Mumbai: A cheating case filed by HDFC Bank has left the banking unit of the economic offences wing (EOW) baffled. It involves a cheque of Rs 24 lakh which was deposited by one Akhilesh Singh (35) and which was allegedly issued by designer Tarun Tahiliani’s boutique. However, the boutique has denied issuing any such cheque.

According to inspector D S Jodgudri, Uttar Pradesh resident Singh, who is yet to be arrested, deposited a cheque with HDFC Bank, containing the account number of the boutique. Interestingly, Singh deposited the cheque on December 24, 2005. Four days later, the boutique authorities is
sued two cheques, one with the identical number of the cheque deposited by Singh, but later cancelled the same. The police are now probing how a cheque of the same number was deposited by the accused. “Singh planned this for two months.

He stayed in a guest house at Kalbadevi and with the help of other paying guests, he opened joint accounts in HDFC Bank. In all, he opened 20 joint accounts with the bank,’’ Jodgudri said.

Sources said Singh would have needed several documents to open the accounts. “He collected ration cards, driving licences and passports from various people by paying them money, scanned them and prepared bogus documents,’’ the police said.

“Incidentally, the boutique authorities had earlier informed HDFC Bank that it should not clear any
cheque of theirs of more than Rs 50,000 even if it contained the signature of authorised signatories. However, the bank ignored the instruction and cleared the cheque deposited by Singh,’’ police sources said.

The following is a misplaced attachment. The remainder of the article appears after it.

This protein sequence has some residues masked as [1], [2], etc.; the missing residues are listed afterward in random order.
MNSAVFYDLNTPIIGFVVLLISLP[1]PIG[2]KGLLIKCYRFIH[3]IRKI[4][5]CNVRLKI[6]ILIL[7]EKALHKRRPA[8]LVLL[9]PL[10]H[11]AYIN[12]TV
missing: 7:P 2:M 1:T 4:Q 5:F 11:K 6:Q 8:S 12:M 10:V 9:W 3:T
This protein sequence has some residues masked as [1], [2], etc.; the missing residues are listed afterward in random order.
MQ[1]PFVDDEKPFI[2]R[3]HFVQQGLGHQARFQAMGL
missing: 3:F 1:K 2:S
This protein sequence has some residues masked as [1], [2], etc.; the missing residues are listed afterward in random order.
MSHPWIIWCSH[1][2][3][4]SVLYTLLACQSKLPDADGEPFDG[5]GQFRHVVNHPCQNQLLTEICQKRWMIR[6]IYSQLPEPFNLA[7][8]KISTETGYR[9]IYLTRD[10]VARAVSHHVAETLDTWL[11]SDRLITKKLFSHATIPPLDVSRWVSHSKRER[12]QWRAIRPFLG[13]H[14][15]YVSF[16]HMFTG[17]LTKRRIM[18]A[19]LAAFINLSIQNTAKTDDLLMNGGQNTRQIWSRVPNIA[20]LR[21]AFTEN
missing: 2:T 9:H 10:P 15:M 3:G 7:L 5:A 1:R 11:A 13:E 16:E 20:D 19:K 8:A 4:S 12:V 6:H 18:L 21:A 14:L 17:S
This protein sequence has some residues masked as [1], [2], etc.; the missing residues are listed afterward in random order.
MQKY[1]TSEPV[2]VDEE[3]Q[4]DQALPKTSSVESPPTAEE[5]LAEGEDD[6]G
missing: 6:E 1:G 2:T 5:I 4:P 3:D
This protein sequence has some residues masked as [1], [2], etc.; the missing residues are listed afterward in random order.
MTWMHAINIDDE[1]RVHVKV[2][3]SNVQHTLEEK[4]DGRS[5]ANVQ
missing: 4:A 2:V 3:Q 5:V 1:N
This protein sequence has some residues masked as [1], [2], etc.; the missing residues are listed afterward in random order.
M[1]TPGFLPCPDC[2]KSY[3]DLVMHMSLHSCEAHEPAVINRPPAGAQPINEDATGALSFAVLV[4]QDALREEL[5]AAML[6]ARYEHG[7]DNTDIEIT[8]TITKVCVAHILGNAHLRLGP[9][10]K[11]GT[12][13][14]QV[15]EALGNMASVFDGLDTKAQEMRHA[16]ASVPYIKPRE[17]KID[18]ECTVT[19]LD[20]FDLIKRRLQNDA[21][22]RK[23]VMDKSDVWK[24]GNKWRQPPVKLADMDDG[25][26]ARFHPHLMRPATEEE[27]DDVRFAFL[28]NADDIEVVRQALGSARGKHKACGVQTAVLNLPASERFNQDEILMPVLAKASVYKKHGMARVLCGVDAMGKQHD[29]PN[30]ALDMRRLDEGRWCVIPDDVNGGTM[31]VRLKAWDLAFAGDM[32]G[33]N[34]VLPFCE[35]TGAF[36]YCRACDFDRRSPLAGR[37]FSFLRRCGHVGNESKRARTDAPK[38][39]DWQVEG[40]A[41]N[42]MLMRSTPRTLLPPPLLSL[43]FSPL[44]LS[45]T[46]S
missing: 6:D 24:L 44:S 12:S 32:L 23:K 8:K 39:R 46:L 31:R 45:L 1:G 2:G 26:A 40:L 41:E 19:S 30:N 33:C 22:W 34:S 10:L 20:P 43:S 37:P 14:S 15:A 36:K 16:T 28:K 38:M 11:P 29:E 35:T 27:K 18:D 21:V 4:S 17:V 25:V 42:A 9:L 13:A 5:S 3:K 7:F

The police have contacted the direct sales agent (DSA) who issued 15 to 18 forms for opening new bank accounts to the accused without any verification. The EOW is yet to zero in on how Singh came to know about the cheque numbers which were prepared and cancelled by the boutique. After
depositing the cheque of Rs 24 lakh on December 24, Singh checked his account online from Netizen Cyber Cafe at Santacruz (east) and at midnight saw the cheque had been cleared. Singh immediately transferred Rs 24 lakh into six other bogus accounts and then withdrew the amount within three days by using his debit and credit cards.

“The boutique authorities came to know about the fraud only in January this year when they were updating their accounts. They told the bank that the cheques were never issued,’’ Jodgudri said.